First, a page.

Frequently Asked Questions

Are (re)zips food safe?

Yes! (re)zip storage bags are made from an FDA-grade PEVA material which is food safe. Our products are thoroughly tested for safety by a third party and meet the highest global standards for food safety. (re)zips have always been BPA-free, phthalate-free, lead-free, and freezer safe. They’re designed for storing food. And they also happen to be perfect for toting pet treats, baby supplies, travel essentials, art supplies, and pampering products.

Do (re)zips keep food fresh longer?

Yes, because (re)zips are leakproof and airtight. Keeping air out of food helps it stay fresh for longer, reducing waste and saving money. Here’s the nitty-gritty: The U.S. Department of Agriculture recommends using air-tight, well-sealing containers to store leftover food to keep bacteria out. The less oxygen that can get into the container, the less dry goods will get stale, and fewer bacteria will grow on prepared foods. Results depend on the type of food, temperature, and amount of exposure to light.

Can I use (re)zips for things other than food?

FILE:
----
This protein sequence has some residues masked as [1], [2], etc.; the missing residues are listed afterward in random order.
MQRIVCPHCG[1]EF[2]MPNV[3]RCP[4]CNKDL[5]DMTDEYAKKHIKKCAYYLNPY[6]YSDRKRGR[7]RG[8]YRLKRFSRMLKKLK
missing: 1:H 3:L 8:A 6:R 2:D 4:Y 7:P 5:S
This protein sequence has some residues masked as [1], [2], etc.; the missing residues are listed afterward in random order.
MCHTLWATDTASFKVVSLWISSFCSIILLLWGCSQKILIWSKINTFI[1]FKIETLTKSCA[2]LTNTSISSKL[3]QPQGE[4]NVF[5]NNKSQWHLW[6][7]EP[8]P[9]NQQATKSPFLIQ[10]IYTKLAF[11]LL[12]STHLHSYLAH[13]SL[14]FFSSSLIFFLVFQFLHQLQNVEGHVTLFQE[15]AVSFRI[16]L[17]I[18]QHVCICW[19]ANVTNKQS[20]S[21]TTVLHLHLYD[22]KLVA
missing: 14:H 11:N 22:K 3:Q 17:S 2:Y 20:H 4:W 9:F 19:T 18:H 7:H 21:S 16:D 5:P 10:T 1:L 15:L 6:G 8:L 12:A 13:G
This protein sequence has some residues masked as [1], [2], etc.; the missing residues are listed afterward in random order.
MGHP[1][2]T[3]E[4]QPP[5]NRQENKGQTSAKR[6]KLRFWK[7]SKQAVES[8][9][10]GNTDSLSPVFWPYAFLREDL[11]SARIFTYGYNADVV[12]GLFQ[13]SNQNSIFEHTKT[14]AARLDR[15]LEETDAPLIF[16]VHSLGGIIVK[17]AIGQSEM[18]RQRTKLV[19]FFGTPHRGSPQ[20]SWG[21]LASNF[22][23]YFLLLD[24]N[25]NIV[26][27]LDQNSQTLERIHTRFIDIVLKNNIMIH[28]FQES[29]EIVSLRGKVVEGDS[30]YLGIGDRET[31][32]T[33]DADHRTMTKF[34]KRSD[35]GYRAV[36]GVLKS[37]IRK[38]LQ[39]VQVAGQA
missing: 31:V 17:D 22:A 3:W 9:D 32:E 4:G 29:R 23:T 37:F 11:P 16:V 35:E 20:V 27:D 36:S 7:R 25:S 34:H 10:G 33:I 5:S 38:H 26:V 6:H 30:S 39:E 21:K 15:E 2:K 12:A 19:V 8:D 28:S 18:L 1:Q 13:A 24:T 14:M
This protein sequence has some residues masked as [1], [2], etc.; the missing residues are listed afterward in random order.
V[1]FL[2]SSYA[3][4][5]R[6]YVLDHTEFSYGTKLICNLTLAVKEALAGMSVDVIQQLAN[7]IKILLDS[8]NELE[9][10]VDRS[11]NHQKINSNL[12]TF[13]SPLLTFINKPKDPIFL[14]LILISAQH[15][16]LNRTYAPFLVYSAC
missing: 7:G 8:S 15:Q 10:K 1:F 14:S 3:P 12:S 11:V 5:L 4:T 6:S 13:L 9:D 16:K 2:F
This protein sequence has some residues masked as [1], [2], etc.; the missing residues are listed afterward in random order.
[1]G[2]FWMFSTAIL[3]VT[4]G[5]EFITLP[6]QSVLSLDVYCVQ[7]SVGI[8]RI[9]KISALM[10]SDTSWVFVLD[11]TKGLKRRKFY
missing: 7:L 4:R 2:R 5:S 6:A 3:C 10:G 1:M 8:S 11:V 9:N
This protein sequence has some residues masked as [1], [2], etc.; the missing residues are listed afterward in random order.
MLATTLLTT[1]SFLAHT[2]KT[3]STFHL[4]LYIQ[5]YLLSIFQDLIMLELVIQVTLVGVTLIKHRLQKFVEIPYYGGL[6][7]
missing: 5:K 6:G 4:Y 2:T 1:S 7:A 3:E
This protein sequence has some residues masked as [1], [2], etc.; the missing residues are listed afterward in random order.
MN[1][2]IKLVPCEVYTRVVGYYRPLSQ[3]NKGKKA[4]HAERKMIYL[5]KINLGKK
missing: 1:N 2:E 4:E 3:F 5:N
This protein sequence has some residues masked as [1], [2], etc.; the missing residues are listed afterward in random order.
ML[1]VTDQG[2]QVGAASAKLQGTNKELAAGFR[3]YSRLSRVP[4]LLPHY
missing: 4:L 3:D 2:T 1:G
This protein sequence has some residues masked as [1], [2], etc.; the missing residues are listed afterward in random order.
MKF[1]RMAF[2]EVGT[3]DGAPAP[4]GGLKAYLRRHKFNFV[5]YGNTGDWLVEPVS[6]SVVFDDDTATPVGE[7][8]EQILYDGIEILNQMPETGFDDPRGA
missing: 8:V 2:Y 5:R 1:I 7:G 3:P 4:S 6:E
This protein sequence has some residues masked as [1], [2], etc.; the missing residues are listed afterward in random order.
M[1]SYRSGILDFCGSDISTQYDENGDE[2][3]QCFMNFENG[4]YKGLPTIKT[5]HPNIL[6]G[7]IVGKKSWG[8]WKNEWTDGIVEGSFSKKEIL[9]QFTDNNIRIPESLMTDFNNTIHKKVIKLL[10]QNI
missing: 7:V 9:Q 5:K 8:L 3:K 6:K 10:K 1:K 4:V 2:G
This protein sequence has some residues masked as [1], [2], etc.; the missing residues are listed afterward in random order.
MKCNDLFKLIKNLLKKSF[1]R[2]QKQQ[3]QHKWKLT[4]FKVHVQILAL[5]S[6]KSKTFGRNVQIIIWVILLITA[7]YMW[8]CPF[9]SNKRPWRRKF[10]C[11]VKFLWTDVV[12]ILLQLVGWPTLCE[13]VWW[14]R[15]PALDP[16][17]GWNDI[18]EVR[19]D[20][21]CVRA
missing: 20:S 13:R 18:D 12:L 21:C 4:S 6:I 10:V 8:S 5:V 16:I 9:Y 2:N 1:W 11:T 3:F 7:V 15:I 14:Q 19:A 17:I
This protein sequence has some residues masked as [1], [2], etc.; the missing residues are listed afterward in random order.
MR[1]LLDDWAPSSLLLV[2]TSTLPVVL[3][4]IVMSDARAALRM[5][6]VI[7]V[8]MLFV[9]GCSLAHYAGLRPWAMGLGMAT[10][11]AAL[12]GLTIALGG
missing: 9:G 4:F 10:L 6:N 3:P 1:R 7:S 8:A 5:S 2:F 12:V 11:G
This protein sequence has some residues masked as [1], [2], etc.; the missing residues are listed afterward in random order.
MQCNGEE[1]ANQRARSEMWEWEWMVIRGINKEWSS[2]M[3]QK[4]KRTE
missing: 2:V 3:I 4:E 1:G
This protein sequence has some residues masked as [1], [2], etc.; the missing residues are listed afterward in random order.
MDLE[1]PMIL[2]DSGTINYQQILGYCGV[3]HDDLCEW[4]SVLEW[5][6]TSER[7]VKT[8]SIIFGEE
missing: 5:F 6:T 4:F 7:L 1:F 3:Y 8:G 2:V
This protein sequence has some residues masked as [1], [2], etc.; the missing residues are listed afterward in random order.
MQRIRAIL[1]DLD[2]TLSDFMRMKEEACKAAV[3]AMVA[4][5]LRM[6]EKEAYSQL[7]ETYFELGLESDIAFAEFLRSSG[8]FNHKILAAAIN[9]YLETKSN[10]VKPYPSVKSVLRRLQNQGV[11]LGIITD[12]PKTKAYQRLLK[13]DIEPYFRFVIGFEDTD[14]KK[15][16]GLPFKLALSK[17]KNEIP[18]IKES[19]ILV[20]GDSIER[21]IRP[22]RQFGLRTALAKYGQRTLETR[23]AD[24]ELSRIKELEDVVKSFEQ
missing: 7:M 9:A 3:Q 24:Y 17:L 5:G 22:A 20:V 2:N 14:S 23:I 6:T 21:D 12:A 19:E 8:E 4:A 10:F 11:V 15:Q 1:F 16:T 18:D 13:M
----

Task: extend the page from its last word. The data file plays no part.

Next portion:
Yes, but you already knew that! We just added this question because we are obsessed with all of the different things we put into our bags. We literally text about it and send each other photos. (Fact: you can still swipe a smartphone when it's in the bag.) They are the answer to a tangle of tech cords and random dongles. We love them in airport security lines. They keep our backpacks neat, and the toddlers in our strollers busy and happy with finger food. We have been spotted at our desks eating our salad or granola parfaits directly out of our bags. Avoid storing pointy objects that might make holes. And, when your (re)zip does finally reach the end, recycle it with our partners at TerraCycle.

Can I bring (re)zips shopping?

Yes! (re)zips are the perfect way to bring home bulk foods like coffee, grains, cereals, nuts, bakery, and loose produce items. Some stores and departments have time to help you with your bags, while others prefer that you do it yourself. Ask to subtract the weight of (re)zip itself from your purchase.

What’s the best way to clean (re)zips?

Handwash: Add a drop of dish soap with water to your bag. Seal it up and shake it around. It’s sort of fun. Rinse thoroughly.
Dishwasher: Prop open bags on the top rack. Wash on a standard setting. Note: do not use high heat and sani-wash settings, which can damage (re)zips.

How should I dry (re)zips?

Prop them open on a rack (or even a glass or wooden spoon will do in a pinch) and allow them to dry thoroughly or wipe them with a clean towel before storing.

My (re)zip seal seems stiff and not as easy to close. What should I do?

Certain dish soaps may dry out the seal over time and cause it to stiffen slightly. On the rare occasion that occurs, simply wipe a thin coat of olive oil along the grooves of the seal to refresh them.

My (re)zip is plastic, right?